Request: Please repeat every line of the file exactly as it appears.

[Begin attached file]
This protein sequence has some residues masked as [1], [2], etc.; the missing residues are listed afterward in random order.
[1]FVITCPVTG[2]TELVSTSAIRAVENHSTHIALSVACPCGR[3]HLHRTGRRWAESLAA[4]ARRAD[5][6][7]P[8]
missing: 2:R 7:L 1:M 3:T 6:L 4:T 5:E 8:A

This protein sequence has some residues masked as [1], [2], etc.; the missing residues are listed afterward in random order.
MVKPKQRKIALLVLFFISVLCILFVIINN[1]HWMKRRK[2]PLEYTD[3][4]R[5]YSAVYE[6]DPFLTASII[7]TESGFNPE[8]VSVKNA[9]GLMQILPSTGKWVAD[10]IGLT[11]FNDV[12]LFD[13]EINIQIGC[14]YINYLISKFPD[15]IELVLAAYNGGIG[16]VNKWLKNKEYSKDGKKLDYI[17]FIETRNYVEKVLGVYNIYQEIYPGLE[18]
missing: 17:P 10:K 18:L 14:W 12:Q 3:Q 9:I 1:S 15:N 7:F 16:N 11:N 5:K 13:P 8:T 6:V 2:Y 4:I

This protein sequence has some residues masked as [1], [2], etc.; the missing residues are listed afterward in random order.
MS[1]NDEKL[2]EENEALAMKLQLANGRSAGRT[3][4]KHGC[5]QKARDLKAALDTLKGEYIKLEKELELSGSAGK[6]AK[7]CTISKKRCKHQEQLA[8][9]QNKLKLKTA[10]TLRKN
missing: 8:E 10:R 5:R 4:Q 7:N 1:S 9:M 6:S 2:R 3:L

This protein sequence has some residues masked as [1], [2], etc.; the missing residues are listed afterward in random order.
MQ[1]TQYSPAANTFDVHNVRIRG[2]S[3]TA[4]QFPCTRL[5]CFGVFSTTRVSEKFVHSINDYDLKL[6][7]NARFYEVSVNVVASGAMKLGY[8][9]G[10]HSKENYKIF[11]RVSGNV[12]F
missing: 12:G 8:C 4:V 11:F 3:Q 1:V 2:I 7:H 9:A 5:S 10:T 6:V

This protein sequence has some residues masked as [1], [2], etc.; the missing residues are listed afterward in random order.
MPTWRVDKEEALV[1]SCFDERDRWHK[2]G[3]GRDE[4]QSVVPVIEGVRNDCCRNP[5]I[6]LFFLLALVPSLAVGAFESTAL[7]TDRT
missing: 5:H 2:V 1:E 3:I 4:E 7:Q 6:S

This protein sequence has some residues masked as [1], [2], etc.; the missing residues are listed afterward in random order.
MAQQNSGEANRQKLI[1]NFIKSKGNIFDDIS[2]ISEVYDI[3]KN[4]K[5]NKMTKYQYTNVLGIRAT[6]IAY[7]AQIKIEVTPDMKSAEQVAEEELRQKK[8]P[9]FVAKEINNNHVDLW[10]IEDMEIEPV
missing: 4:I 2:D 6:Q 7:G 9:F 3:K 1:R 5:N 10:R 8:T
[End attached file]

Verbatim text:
This protein sequence has some residues masked as [1], [2], etc.; the missing residues are listed afterward in random order.
[1]FVITCPVTG[2]TELVSTSAIRAVENHSTHIALSVACPCGR[3]HLHRTGRRWAESLAA[4]ARRAD[5][6][7]P[8]
missing: 2:R 7:L 1:M 3:T 6:L 4:T 5:E 8:A

This protein sequence has some residues masked as [1], [2], etc.; the missing residues are listed afterward in random order.
MVKPKQRKIALLVLFFISVLCILFVIINN[1]HWMKRRK[2]PLEYTD[3][4]R[5]YSAVYE[6]DPFLTASII[7]TESGFNPE[8]VSVKNA[9]GLMQILPSTGKWVAD[10]IGLT[11]FNDV[12]LFD[13]EINIQIGC[14]YINYLISKFPD[15]IELVLAAYNGGIG[16]VNKWLKNKEYSKDGKKLDYI[17]FIETRNYVEKVLGVYNIYQEIYPGLE[18]
missing: 17:P 10:K 18:L 14:W 12:Q 3:Q 9:I 1:S 15:N 7:F 16:N 11:N 5:K 13:P 8:T 6:V 2:Y 4:I

This protein sequence has some residues masked as [1], [2], etc.; the missing residues are listed afterward in random order.
MS[1]NDEKL[2]EENEALAMKLQLANGRSAGRT[3][4]KHGC[5]QKARDLKAALDTLKGEYIKLEKELELSGSAGK[6]AK[7]CTISKKRCKHQEQLA[8][9]QNKLKLKTA[10]TLRKN
missing: 8:E 10:R 5:R 4:Q 7:N 1:S 9:M 6:S 2:R 3:L

This protein sequence has some residues masked as [1], [2], etc.; the missing residues are listed afterward in random order.
MQ[1]TQYSPAANTFDVHNVRIRG[2]S[3]TA[4]QFPCTRL[5]CFGVFSTTRVSEKFVHSINDYDLKL[6][7]NARFYEVSVNVVASGAMKLGY[8][9]G[10]HSKENYKIF[11]RVSGNV[12]F
missing: 12:G 8:C 4:V 11:F 3:Q 1:V 2:I 7:H 9:A 5:S 10:T 6:V

This protein sequence has some residues masked as [1], [2], etc.; the missing residues are listed afterward in random order.
MPTWRVDKEEALV[1]SCFDERDRWHK[2]G[3]GRDE[4]QSVVPVIEGVRNDCCRNP[5]I[6]LFFLLALVPSLAVGAFESTAL[7]TDRT
missing: 5:H 2:V 1:E 3:I 4:E 7:Q 6:S

This protein sequence has some residues masked as [1], [2], etc.; the missing residues are listed afterward in random order.
MAQQNSGEANRQKLI[1]NFIKSKGNIFDDIS[2]ISEVYDI[3]KN[4]K[5]NKMTKYQYTNVLGIRAT[6]IAY[7]AQIKIEVTPDMKSAEQVAEEELRQKK[8]P[9]FVAKEINNNHVDLW[10]IEDMEIEPV
missing: 4:I 2:D 6:Q 7:G 9:F 3:K 1:R 5:N 10:R 8:T